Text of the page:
By Payroll and Entitlements Editorial Staff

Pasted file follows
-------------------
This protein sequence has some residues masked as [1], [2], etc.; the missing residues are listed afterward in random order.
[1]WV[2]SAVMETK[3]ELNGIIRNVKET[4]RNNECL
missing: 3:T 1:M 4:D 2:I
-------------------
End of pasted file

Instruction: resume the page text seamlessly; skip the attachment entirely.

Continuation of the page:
Affirming the Board’s denial of benefits, the court held that the claimant had committed disqualifying misconduct by misappropriating funds. The record showed that the claimant did not turn in the money he had collected for in the appropriative fashion for two consecutive weeks. His immediate supervisor testified that when she went to pick up the required paperwork from the claimant the first week, he informed her that the paperwork was not ready because $100 was missing. Two days later, he submitted the paperwork along with the money. However, at the end of the following week, there was $129 missing. The claimant then informed his supervisor that he took the $129 “to make up for the previous week of missing money.” He acknowledged that he was aware of policies against the misappropriation of funds. Given this record, the court could not say that it had a “definite and firm conviction” that the Board committed a mistake in upholding the Referee’s finding of misconduct (Andrew M. Stephens v. DES, Ill. App. Ct., First Dist., Third Div. (Unpub. Op.), No. 1-19-1456, 5/20/2020).
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